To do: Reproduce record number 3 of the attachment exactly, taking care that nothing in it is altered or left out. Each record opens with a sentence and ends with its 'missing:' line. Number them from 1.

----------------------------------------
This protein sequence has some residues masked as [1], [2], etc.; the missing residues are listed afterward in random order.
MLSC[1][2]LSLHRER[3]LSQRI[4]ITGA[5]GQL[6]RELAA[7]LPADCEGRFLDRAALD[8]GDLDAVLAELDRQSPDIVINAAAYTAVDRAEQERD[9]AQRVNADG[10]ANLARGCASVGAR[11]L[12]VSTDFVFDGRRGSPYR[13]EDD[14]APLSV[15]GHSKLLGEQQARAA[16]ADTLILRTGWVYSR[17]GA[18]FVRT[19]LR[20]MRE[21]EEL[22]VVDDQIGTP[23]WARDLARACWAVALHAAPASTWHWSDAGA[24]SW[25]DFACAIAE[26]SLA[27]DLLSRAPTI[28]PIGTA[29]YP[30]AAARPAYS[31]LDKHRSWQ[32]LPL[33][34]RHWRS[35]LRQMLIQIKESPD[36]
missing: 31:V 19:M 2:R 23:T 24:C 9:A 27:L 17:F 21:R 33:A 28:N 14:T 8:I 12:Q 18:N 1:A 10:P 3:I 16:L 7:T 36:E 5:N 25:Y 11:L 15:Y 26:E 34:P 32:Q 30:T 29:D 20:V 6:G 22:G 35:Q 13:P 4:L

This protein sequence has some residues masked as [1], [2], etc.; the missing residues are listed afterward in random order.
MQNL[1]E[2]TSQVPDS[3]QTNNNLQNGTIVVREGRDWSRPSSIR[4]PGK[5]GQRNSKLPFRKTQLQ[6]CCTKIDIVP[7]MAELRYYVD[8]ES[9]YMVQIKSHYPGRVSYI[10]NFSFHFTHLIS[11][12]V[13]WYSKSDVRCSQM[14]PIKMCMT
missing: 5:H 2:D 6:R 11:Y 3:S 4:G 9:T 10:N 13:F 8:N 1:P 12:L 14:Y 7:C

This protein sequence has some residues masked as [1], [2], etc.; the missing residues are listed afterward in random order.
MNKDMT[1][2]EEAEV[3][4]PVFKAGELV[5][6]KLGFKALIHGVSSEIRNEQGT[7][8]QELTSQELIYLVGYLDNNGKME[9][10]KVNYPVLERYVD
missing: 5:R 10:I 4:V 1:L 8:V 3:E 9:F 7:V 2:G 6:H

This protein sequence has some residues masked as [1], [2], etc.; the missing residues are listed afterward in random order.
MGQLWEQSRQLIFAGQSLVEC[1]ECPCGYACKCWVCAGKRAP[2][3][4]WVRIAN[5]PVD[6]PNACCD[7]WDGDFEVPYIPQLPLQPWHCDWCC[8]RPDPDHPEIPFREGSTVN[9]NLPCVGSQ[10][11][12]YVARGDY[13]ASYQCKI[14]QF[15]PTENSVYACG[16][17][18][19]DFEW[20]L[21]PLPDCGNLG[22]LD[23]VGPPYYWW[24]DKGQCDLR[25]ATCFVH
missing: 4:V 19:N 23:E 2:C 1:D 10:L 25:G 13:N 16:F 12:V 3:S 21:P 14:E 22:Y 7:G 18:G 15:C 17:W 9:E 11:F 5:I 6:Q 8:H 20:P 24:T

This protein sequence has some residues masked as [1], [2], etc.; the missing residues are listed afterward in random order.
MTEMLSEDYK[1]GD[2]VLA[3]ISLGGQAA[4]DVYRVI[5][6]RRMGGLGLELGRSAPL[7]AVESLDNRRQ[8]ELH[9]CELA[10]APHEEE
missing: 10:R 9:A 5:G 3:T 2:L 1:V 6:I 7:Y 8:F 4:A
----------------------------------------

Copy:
This protein sequence has some residues masked as [1], [2], etc.; the missing residues are listed afterward in random order.
MNKDMT[1][2]EEAEV[3][4]PVFKAGELV[5][6]KLGFKALIHGVSSEIRNEQGT[7][8]QELTSQELIYLVGYLDNNGKME[9][10]KVNYPVLERYVD
missing: 5:R 10:I 4:V 1:L 8:V 3:E 9:F 7:V 2:G 6:H